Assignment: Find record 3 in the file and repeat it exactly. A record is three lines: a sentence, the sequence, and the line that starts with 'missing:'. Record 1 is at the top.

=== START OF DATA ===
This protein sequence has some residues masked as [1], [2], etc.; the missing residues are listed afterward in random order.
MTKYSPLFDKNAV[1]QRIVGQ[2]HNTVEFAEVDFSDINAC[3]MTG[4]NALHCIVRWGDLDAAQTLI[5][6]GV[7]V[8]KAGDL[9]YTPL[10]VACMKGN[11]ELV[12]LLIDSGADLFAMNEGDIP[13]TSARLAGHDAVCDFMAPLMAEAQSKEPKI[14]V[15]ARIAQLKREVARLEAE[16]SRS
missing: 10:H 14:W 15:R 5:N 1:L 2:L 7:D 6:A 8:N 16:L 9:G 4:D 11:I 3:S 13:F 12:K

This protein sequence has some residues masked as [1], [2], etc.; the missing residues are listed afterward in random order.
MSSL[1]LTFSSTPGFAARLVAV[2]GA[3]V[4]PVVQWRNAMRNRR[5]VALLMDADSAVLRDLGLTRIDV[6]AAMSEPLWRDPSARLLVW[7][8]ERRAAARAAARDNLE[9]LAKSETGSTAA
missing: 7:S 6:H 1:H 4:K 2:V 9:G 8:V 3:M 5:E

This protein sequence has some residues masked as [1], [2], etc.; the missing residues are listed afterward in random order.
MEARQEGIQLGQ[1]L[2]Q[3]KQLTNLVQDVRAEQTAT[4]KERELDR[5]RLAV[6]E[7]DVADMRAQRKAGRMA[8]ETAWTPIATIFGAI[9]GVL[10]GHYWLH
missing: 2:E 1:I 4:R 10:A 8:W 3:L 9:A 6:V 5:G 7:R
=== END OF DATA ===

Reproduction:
This protein sequence has some residues masked as [1], [2], etc.; the missing residues are listed afterward in random order.
MEARQEGIQLGQ[1]L[2]Q[3]KQLTNLVQDVRAEQTAT[4]KERELDR[5]RLAV[6]E[7]DVADMRAQRKAGRMA[8]ETAWTPIATIFGAI[9]GVL[10]GHYWLH
missing: 2:E 1:I 4:R 10:A 8:W 3:L 9:A 6:V 5:G 7:R